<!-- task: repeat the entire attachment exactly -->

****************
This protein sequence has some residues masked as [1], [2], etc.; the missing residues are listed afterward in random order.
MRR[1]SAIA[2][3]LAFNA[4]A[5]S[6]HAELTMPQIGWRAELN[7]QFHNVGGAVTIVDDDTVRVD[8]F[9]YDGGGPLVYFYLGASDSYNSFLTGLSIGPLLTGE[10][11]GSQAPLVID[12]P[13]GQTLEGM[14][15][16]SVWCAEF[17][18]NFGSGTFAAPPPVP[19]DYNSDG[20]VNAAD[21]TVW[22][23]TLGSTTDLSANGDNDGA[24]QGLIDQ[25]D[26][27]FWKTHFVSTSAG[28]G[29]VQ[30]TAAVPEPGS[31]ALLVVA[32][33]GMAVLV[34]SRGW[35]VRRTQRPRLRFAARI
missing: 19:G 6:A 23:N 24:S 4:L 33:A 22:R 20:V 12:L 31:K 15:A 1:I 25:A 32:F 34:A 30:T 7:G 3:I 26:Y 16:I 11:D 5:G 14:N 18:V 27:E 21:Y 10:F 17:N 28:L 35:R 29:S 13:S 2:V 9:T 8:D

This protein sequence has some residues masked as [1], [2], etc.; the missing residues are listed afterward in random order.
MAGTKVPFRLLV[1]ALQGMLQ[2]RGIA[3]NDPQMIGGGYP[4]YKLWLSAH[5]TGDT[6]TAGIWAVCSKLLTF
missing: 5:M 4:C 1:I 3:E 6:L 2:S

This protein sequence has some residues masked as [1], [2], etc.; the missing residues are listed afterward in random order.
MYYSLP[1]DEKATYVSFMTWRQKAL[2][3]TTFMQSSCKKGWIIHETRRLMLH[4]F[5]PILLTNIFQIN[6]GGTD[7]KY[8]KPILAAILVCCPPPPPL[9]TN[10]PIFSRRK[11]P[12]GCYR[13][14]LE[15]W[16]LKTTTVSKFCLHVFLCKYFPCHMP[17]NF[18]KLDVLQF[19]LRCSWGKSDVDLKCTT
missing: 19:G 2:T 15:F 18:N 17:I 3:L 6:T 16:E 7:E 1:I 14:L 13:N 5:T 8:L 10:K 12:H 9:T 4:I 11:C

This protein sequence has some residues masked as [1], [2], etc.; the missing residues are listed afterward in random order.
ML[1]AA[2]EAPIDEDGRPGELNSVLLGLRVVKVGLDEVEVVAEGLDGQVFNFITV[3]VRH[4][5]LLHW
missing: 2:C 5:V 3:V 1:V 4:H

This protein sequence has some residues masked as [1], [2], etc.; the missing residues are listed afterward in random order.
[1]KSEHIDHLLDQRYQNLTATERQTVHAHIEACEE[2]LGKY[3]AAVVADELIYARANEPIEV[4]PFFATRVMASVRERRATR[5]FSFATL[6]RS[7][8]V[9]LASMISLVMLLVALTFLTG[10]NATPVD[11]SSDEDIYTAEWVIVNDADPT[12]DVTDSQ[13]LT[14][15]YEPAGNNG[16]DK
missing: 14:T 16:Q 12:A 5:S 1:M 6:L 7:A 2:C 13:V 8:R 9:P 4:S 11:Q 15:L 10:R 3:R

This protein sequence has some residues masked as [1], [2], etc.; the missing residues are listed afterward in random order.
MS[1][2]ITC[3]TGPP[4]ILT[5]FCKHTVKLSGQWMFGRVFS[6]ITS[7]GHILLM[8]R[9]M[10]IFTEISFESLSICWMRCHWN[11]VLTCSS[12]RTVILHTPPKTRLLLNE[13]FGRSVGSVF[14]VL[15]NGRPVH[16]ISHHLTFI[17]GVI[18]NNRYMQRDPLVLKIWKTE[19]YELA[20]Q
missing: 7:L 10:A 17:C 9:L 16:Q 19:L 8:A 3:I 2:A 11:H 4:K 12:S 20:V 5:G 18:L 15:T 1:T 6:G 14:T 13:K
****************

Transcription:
This protein sequence has some residues masked as [1], [2], etc.; the missing residues are listed afterward in random order.
MRR[1]SAIA[2][3]LAFNA[4]A[5]S[6]HAELTMPQIGWRAELN[7]QFHNVGGAVTIVDDDTVRVD[8]F[9]YDGGGPLVYFYLGASDSYNSFLTGLSIGPLLTGE[10][11]GSQAPLVID[12]P[13]GQTLEGM[14][15][16]SVWCAEF[17][18]NFGSGTFAAPPPVP[19]DYNSDG[20]VNAAD[21]TVW[22][23]TLGSTTDLSANGDNDGA[24]QGLIDQ[25]D[26][27]FWKTHFVSTSAG[28]G[29]VQ[30]TAAVPEPGS[31]ALLVVA[32][33]GMAVLV[34]SRGW[35]VRRTQRPRLRFAARI
missing: 19:G 6:A 23:N 24:S 4:L 33:A 22:R 20:V 12:L 31:K 15:A 1:I 25:A 32:F 34:A 30:T 7:G 3:I 26:Y 16:I 11:D 5:G 14:N 18:V 27:E 21:Y 10:F 17:N 28:L 35:R 29:S 13:S 2:V 9:T 8:D

This protein sequence has some residues masked as [1], [2], etc.; the missing residues are listed afterward in random order.
MAGTKVPFRLLV[1]ALQGMLQ[2]RGIA[3]NDPQMIGGGYP[4]YKLWLSAH[5]TGDT[6]TAGIWAVCSKLLTF
missing: 5:M 4:C 1:I 3:E 6:L 2:S

This protein sequence has some residues masked as [1], [2], etc.; the missing residues are listed afterward in random order.
MYYSLP[1]DEKATYVSFMTWRQKAL[2][3]TTFMQSSCKKGWIIHETRRLMLH[4]F[5]PILLTNIFQIN[6]GGTD[7]KY[8]KPILAAILVCCPPPPPL[9]TN[10]PIFSRRK[11]P[12]GCYR[13][14]LE[15]W[16]LKTTTVSKFCLHVFLCKYFPCHMP[17]NF[18]KLDVLQF[19]LRCSWGKSDVDLKCTT
missing: 19:G 2:T 15:F 18:N 17:I 3:L 6:T 16:E 7:E 1:I 14:L 13:N 5:T 8:L 10:K 12:H 9:T 4:I 11:C

This protein sequence has some residues masked as [1], [2], etc.; the missing residues are listed afterward in random order.
ML[1]AA[2]EAPIDEDGRPGELNSVLLGLRVVKVGLDEVEVVAEGLDGQVFNFITV[3]VRH[4][5]LLHW
missing: 2:C 5:V 3:V 1:V 4:H

This protein sequence has some residues masked as [1], [2], etc.; the missing residues are listed afterward in random order.
[1]KSEHIDHLLDQRYQNLTATERQTVHAHIEACEE[2]LGKY[3]AAVVADELIYARANEPIEV[4]PFFATRVMASVRERRATR[5]FSFATL[6]RS[7][8]V[9]LASMISLVMLLVALTFLTG[10]NATPVD[11]SSDEDIYTAEWVIVNDADPT[12]DVTDSQ[13]LT[14][15]YEPAGNNG[16]DK
missing: 14:T 16:Q 12:A 5:S 1:M 6:L 7:A 2:C 13:V 8:R 9:P 4:S 11:Q 15:L 10:R 3:R

This protein sequence has some residues masked as [1], [2], etc.; the missing residues are listed afterward in random order.
MS[1][2]ITC[3]TGPP[4]ILT[5]FCKHTVKLSGQWMFGRVFS[6]ITS[7]GHILLM[8]R[9]M[10]IFTEISFESLSICWMRCHWN[11]VLTCSS[12]RTVILHTPPKTRLLLNE[13]FGRSVGSVF[14]VL[15]NGRPVH[16]ISHHLTFI[17]GVI[18]NNRYMQRDPLVLKIWKTE[19]YELA[20]Q
missing: 7:L 10:A 17:C 9:L 16:Q 19:L 8:A 3:I 2:A 11:H 4:K 12:S 20:V 5:G 18:L 15:T 1:T 6:G 14:T 13:K